If you've ever known the literal sting of a notebook overheating in your lap, it may be time to invest in a notebook cooler like the StarTech USB Powered Laptop Cooler (NBCOOLERSE), which can help prevent unwanted temperature rises. It doesn't cool quite as effectively as the competition, or pack as many USB ports, but it's a portable, affordably priced notebook cooler that gets the job done.
Design and Aesthetics
Measuring 12.5 x 6.3 x 1.2 inches and weighing a featherweight 0.8 pounds, the StarTech Laptop Cooler is roughly the same size and weight as the 1.0-pound, 12.0 x 7.1 x 1.1-inch iHome IH-A706CW ($29.99), but noticeably smaller than the 1.8-pound, 13.6 x 11.8 x 2.0-inch Zalman Cool Innovations ZM-NC1500 ($39.90). Unlike the others, the black Laptop Cooler has a curved, arched design that keeps your notebook at a nice typing angle without the need for legs, as it sits under the back of a system. Its rubber bumpers allowed us to center a 15.6-inch Acer Aspire 5738PG on top with ease.
Like the ZM-NC1500, the Laptop Cooler features just two USB ports, one of which is used to connect the cooler to a notebook. If you're looking for more ports, the iHome IH-A706CW offers three additional USB ports for attaching other peripherals. We also didn't like its flimsy vents, which bent with just a minimum amount of pressure.
To test the Laptop Cooler's ability to prevent overheating, we measured the heat radiating from the Aspire 5738PG with a temperature gun in several heat-prone areas immediately after powering it on: the bottom (dead center), the touchpad, the lid, and between the G and H keys. We saw readings of 82.0, 78.0, 76.5, and 79.5 degrees Fahrenheit, respectively. We then fired up a digital copy of Smokin' Aces and let it play for 15 minutes with the notebook's brightness and volume at 50 percent. Afterward, we measured temperatures of 97.0, 87.0, 78.0, and 91.5 degrees.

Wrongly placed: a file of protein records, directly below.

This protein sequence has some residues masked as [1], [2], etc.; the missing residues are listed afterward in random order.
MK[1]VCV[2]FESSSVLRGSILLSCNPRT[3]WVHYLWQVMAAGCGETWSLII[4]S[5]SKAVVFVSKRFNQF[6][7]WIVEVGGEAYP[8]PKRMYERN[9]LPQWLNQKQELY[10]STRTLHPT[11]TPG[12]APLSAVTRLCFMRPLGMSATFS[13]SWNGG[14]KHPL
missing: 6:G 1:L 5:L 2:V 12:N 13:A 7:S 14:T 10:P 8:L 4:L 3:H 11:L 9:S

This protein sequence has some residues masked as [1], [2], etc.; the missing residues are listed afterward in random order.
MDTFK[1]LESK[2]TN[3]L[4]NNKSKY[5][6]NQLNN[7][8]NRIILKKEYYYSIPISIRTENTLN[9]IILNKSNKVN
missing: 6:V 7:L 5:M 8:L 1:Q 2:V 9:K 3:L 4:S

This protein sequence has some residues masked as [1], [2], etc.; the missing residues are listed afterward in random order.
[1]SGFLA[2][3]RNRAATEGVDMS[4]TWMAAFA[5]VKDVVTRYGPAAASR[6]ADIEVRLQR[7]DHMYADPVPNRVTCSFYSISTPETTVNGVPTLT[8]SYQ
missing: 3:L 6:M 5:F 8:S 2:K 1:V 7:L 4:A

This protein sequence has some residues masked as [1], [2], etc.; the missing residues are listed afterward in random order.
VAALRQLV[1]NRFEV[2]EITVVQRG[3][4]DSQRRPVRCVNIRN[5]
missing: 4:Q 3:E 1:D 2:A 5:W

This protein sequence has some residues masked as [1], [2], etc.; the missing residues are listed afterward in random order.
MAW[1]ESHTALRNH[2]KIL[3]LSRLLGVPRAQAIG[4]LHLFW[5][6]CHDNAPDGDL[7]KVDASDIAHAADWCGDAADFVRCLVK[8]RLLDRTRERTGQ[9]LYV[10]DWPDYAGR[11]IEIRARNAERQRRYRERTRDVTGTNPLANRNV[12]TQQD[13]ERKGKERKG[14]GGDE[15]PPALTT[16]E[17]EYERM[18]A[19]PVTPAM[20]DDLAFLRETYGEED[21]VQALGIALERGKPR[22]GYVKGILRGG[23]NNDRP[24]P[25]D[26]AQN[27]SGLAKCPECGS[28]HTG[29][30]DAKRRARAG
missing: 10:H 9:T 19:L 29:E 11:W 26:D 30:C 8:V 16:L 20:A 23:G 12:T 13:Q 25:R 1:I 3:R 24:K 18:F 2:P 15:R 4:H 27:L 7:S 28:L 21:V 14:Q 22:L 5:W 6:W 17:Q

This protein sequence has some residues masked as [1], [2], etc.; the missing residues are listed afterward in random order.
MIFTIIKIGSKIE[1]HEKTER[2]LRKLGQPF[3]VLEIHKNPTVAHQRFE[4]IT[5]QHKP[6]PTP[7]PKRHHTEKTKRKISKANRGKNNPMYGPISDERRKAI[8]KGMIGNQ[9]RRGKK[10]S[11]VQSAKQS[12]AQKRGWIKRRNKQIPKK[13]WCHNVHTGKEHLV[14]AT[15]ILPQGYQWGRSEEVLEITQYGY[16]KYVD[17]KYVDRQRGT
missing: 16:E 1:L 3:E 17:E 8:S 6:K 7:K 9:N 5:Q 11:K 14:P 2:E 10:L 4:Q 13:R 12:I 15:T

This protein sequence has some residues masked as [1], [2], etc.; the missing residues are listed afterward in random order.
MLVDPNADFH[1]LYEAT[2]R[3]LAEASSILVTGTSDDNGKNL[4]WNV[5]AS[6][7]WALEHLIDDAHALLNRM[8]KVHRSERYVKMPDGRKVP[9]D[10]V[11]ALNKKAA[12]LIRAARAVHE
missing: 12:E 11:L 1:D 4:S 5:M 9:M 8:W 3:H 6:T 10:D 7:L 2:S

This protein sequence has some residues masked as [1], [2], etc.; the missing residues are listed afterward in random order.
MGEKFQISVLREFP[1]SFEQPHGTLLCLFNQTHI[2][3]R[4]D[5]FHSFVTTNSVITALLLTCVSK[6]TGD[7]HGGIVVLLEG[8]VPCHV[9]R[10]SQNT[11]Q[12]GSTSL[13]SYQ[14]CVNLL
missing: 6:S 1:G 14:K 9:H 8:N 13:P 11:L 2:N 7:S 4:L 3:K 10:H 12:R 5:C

We let the notebook cool down for 45 minutes, and then once again fired up Smokin' Aces with the Laptop Cooler turned on. This time, the notebook measured 89.0, 86.0, 78.0, and 90.5 degrees, which was in the same ballpark as the iHome IH-A706CW (89.5, 87.0, 78.0, and 90.5 degrees), but better than a passive cooler (93.0, 87.0, 78.5, and 91.0 degrees).
On the bottom of the notebook--the place where you'd want a laptop to run coolest--the Laptop Cooler ran 2.0 degrees hotter than the Zalman Cool Innovations ZM-NC1500 (87.0 degrees). Overall, the temperature of our system increased by 6.9 degrees, which is better than the iHome IH-A706CW (7.3 degrees) and the passive cooling device (8.4 degrees), but not as good as the ZM-NC1500 (6.3 degrees).
After letting the notebook cool down to its base temperature, we converted a 115MB MPEG-4 file to AVI while compressing a 4.97GB folder of mixed media. We saw an average increase of 5.8 degrees; that's less than the 8.0-degree difference of the notebook running alone, but it's much higher than the IH-A706CW and the ZM-NC1500, both of which kept the temperature increase to 4.4 degrees.
Priced at $24.99, the StarTech USB Powered Laptop Cooler (NBCOOLERSE) costs less than the iHome IH-A706CW ($29.99) and the Zalman ZM-NC1500 ($39.90), but we recommend the former over this accessory because of its extra USB ports, and the latter because of its sturdier design. Still, if you dig the Laptop Cooler's small footprint and glossy shell, it's a solid pick.